I've been wanting to show more of my work process than I have in some of the more recent posts. The finished drawings are fun, but I've like to demonstrate the steps that I go through before I get to that finished stage, as well as many of the steps that follow the finished sketch.
For this demo I'm using my Centaur painting "Valkyrie of Pelion" as an example.
At night, after I've retired from the studio, my work usually continues. Almost every night I sit with my sketchbook, either watching TV or falling asleep and doodle in my sketchbook. Sometimes these doodles are for a client, sometimes for myself. These quick design sketches are almost always done in pen. I like pen because it is very graphic and doesn't allow for me to make corrections. If I were allowed to erase or fudge a sketch, I might not be willing to abandon it and move on to a better idea, also, I love the graphic starkness of pen. When I'm fleshing out a design, I don't want subtlety , I want bold graphic design elements, they either work or they don't. 90% of these imaes are never seen, and never amount to anything. Maybe I'll do a post on my vast slush pile of misfit thumbnails....
In the two doodles above the 1st is a simple design comp with no detail, the second is a costume design sketch to work out the mechanics and aesthetics of the wardrobe. These are like shorthand notes to myself before write a first draft.
Once I've settled on a strong design I move to my sketch phase. This is either done in pencil (as in this example) or in digital. At this point I try to work out as many of the details as possible. This makes the painting process easier since these decisions will not have to be made later, and its very important that the client see exactly what they are going to get.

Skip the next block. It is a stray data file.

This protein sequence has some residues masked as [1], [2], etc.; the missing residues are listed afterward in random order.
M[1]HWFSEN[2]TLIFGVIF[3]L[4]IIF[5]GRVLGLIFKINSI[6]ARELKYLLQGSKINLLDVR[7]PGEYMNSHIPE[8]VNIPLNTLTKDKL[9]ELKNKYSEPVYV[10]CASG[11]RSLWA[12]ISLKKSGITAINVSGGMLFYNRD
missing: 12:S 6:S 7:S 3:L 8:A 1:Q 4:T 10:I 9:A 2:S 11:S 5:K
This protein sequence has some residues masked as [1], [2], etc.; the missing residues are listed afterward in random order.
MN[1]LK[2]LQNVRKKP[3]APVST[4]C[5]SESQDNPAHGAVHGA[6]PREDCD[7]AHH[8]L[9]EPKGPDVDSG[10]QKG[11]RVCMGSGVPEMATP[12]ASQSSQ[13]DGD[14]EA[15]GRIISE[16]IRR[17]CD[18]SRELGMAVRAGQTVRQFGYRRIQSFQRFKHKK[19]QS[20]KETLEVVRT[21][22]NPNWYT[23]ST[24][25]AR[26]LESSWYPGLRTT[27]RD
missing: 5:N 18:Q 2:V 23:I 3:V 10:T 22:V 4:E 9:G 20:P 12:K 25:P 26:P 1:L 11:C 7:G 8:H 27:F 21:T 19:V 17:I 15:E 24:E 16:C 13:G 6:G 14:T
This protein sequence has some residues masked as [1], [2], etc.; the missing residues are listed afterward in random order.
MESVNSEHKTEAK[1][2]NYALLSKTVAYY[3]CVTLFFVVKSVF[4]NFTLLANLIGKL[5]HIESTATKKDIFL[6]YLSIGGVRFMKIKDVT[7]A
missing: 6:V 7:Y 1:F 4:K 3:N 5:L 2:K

It's at this point that sketch revisions happen with the client. The art director may have aesthetic or design alterations and the other departments will usually have detail corrections (such as: "She should have a long sword, not a sabre",) One or two rounds of corrections should be plenty to make every one happy.
At this stage I begin to flesh out my lighting and under painting. I limit my palette to a very muted color. This allows me to focus on form and light. This image is done in photoshop, but the technique is identical when I'm working in paint. When working with a client I usually do not present a color comp unless its requested or if I'm presented with a stark difference of options. (like sunshine vs. moonlight) but again, the lighting and color is often dictated by the setting or details in the art order. (If the description says the character is in a swamp carrying a flame sword, your palette is pretty much decided for you.)
For this piece I've chosen a muddy earth tone palette that will allow me to "pop" bright colors later on.
The Finished Painting (Top Picture)
I render the finished illustration using lots of consecutive layers of texture files. Some of these are home-made and some are from texture libraries. I love to experiment with what layer modes and effects can do. Like glazes. Some are Multiplied, others are Color Dodged and others are lightened. This goes back to my early years as a multi-media and photography student.
The rendered detail and color just takes time and patience with lots of brush strokes. Working digitally gives you the opportunity to create an infinite number of brushes. Experiment to find which work for you, and don't just use the default brushes, (Or someone else's). Popping highlights, and laying in dark shadows brings the finish into focus.
©2010 William O'Connor Studios